Emerging Markets Law

FTC May Not Regulate Common Carrier Bandwidth Advertising for Fairness

A federal court ruling this week contributes to the confused state of which US agencies may regulate behavior of ISPs relating to the Internet. The Ninth Circuit has held that the Federal Trade Commission (FTC)—the nation's fair advertising watchdog—may not police ISP performance claims put forth by AT&T. The reason? AT&T is a "common carrier," a public utility historically regulated by the Federal Communications Commission (FCC) rather than the FTC. The rub, though, is that the two agencies generally have split jurisdiction, with ad claims falling squarely to the FTC regardless what industry produced the ad in question.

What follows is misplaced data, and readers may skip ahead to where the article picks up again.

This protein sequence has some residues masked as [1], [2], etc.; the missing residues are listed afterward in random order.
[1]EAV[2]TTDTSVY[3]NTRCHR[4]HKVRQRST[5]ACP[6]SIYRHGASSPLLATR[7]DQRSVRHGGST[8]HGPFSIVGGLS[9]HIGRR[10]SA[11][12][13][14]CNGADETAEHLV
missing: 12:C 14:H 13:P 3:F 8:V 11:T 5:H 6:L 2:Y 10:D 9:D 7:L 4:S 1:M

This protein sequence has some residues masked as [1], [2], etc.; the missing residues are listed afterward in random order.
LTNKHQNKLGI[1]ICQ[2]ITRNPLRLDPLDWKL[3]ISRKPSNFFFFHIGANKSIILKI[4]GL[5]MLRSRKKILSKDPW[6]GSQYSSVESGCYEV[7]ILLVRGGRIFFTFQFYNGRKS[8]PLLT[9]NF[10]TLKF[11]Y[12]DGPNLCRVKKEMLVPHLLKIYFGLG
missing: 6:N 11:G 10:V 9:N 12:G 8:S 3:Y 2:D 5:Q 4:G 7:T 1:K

This ruling appears to signal that common carrier ads, i.e. those of any FCC-regulated communications utility, cannot be challenged by the FTC. That opens up a lot of fights about who is a common carrier and which aspects of their business, operations versus advertising, may be policed by which agency. Such uncertainty is unwelcome for companies playing in the fast-moving Internet field: not knowing whose standards apply and how is a real business challenge. It also makes it hard to know where consumers should go with a complaint. 

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